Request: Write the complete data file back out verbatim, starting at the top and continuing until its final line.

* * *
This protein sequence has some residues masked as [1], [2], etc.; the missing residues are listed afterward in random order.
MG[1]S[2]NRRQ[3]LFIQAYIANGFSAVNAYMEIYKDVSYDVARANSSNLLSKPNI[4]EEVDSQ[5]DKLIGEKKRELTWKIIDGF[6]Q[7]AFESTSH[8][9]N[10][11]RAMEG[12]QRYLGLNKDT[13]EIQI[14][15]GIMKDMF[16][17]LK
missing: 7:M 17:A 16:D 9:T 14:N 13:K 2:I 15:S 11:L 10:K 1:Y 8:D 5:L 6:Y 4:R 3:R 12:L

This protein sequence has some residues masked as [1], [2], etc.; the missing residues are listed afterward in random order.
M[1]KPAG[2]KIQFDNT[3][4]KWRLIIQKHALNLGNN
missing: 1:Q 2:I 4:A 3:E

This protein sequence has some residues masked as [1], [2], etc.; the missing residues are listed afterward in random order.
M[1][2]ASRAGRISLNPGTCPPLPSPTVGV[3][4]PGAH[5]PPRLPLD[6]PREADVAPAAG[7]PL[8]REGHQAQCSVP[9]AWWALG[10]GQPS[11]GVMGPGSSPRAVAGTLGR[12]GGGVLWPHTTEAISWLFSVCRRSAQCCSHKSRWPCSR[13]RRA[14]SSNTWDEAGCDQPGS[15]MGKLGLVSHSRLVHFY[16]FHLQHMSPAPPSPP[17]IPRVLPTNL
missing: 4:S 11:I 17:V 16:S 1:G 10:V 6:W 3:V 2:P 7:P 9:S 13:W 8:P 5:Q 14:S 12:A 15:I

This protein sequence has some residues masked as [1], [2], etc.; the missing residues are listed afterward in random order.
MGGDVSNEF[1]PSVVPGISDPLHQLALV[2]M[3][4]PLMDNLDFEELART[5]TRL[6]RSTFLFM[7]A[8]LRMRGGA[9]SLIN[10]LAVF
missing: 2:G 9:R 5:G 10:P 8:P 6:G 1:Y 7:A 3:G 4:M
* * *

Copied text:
This protein sequence has some residues masked as [1], [2], etc.; the missing residues are listed afterward in random order.
MG[1]S[2]NRRQ[3]LFIQAYIANGFSAVNAYMEIYKDVSYDVARANSSNLLSKPNI[4]EEVDSQ[5]DKLIGEKKRELTWKIIDGF[6]Q[7]AFESTSH[8][9]N[10][11]RAMEG[12]QRYLGLNKDT[13]EIQI[14][15]GIMKDMF[16][17]LK
missing: 7:M 17:A 16:D 9:T 14:N 13:K 2:I 15:S 11:L 10:K 1:Y 8:D 5:L 6:Y 4:R 3:R 12:L

This protein sequence has some residues masked as [1], [2], etc.; the missing residues are listed afterward in random order.
M[1]KPAG[2]KIQFDNT[3][4]KWRLIIQKHALNLGNN
missing: 1:Q 2:I 4:A 3:E

This protein sequence has some residues masked as [1], [2], etc.; the missing residues are listed afterward in random order.
M[1][2]ASRAGRISLNPGTCPPLPSPTVGV[3][4]PGAH[5]PPRLPLD[6]PREADVAPAAG[7]PL[8]REGHQAQCSVP[9]AWWALG[10]GQPS[11]GVMGPGSSPRAVAGTLGR[12]GGGVLWPHTTEAISWLFSVCRRSAQCCSHKSRWPCSR[13]RRA[14]SSNTWDEAGCDQPGS[15]MGKLGLVSHSRLVHFY[16]FHLQHMSPAPPSPP[17]IPRVLPTNL
missing: 4:S 11:I 17:V 16:S 1:G 10:V 6:W 3:V 2:P 7:P 9:S 13:W 8:P 5:Q 14:S 12:A 15:I

This protein sequence has some residues masked as [1], [2], etc.; the missing residues are listed afterward in random order.
MGGDVSNEF[1]PSVVPGISDPLHQLALV[2]M[3][4]PLMDNLDFEELART[5]TRL[6]RSTFLFM[7]A[8]LRMRGGA[9]SLIN[10]LAVF
missing: 2:G 9:R 5:G 10:P 8:P 6:G 1:Y 7:A 3:G 4:M